It’s not until November 2021, when the platform had become stable, that the team started sharing it with partners.
Schools in India signed up for teacher trainings on the Hatch platform, the Government of Delhi partnered with Camp K12 to bring Metaverse and 3D Coding to students across government schools, and Code.org featured one of the self-paced “Hour of Code” activities on Hatch Kids on its website.
This marked the closed, partners-only launch of the platform, this month.
“The team is excited to share four years of hard work and iteration with educators, parents, and kids worldwide. The platform is free to use, and will remain free to use, the same way that Scratch and Code.org are free to use. The team is also offering free, structured curriculum modules for schools and ed-tech firms to help them offer Hatch’s 3D creation environment to their students as the next step after Scratch or other blocks-based coding tools,” says Anshul.
He explains children love to create, give them a creation platform and they will hack around it.
Children are motivated by the prospect of social rewards and social capital in this community. Hatch is taking a page out of the Scratch playbook here.
“Many children are introduced to Scratch by their teachers/schools, but they continue to use the platform at home. Scratch has scaled both B2B2C as well as directly B2C. The secret sauce seems to be the community features which allow children to remix each other’s projects, comment / upvote on each other’s projects, and help each other across a forum,” says Anshul.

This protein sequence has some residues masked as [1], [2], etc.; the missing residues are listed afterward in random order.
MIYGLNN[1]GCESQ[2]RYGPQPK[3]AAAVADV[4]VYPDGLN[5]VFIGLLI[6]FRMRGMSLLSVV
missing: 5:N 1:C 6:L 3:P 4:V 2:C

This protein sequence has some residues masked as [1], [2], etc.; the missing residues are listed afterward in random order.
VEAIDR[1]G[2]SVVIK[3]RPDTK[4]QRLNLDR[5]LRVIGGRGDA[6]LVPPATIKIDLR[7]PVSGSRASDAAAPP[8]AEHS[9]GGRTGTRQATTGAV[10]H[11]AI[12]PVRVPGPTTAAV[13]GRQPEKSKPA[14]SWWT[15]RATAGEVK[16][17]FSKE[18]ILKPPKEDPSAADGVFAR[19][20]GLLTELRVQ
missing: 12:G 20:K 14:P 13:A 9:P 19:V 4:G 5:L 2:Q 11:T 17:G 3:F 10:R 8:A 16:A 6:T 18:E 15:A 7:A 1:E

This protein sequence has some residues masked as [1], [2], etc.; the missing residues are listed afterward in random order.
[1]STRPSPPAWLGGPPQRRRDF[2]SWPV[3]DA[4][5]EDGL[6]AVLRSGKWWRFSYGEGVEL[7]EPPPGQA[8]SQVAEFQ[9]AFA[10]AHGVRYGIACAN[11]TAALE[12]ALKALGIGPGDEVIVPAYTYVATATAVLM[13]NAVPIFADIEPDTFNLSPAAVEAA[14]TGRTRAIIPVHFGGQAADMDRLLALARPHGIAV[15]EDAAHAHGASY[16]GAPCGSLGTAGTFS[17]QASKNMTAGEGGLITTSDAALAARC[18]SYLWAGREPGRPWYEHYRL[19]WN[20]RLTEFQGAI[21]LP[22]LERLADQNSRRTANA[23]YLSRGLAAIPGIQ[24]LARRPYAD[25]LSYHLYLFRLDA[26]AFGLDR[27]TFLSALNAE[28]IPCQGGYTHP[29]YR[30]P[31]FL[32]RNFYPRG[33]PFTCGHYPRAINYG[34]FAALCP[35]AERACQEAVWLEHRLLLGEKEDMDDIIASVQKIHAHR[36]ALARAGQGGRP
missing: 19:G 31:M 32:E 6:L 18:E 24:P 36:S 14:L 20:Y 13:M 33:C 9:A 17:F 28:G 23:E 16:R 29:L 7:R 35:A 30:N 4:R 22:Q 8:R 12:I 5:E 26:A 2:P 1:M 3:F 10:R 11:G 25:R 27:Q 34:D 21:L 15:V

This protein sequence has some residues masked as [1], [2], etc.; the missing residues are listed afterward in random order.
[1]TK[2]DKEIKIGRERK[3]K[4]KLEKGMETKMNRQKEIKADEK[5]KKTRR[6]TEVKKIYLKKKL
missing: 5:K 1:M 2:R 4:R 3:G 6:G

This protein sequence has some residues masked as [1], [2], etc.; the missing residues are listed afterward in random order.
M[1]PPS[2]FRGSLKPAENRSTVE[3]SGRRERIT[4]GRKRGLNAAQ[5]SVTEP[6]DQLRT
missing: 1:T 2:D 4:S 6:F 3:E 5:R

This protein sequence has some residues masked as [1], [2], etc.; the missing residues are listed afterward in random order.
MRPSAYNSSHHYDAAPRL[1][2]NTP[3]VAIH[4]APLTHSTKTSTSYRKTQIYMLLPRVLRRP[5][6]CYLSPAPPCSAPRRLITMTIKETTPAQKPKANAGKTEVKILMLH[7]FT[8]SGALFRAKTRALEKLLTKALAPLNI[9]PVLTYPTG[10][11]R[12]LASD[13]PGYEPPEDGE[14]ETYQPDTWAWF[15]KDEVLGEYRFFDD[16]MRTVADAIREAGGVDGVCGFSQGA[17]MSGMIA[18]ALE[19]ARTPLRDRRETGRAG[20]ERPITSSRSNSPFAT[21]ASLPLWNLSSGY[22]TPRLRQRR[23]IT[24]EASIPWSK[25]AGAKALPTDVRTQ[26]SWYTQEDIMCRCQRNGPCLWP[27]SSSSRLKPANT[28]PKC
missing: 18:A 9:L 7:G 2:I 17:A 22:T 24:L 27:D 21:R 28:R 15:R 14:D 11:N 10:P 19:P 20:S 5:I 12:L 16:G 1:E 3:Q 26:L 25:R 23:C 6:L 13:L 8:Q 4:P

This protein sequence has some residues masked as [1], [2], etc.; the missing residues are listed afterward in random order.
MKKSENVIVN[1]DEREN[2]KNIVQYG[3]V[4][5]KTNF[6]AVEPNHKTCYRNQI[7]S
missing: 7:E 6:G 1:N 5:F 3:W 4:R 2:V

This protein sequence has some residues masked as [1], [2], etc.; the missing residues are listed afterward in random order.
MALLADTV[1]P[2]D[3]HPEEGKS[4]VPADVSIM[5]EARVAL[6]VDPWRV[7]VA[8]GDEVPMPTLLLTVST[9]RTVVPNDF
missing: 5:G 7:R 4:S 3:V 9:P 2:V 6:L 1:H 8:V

The current version (v3) includes remixing, commenting, upvoting and a notifications engine which alerts kids when somebody has liked, commented on, or remixed their project.
The next version will take community to a whole new level, layering on game mechanics inspired by ProductHunt and popular video games
The team is now looking at Multiplayer gameplay in 3D projects created by other children. Only the top projects every week will be available for multiplayer gameplay initially, creating an incentive for children.
The startup is also looking at game mechanics inspired by video games, children earn XP linked to project creation and contributions to the Hatch community (answering others’ questions, commenting on and upvoting others’ projects, and publishing great projects that are remixed by others) among other features.
Edited by Affirunisa Kankudti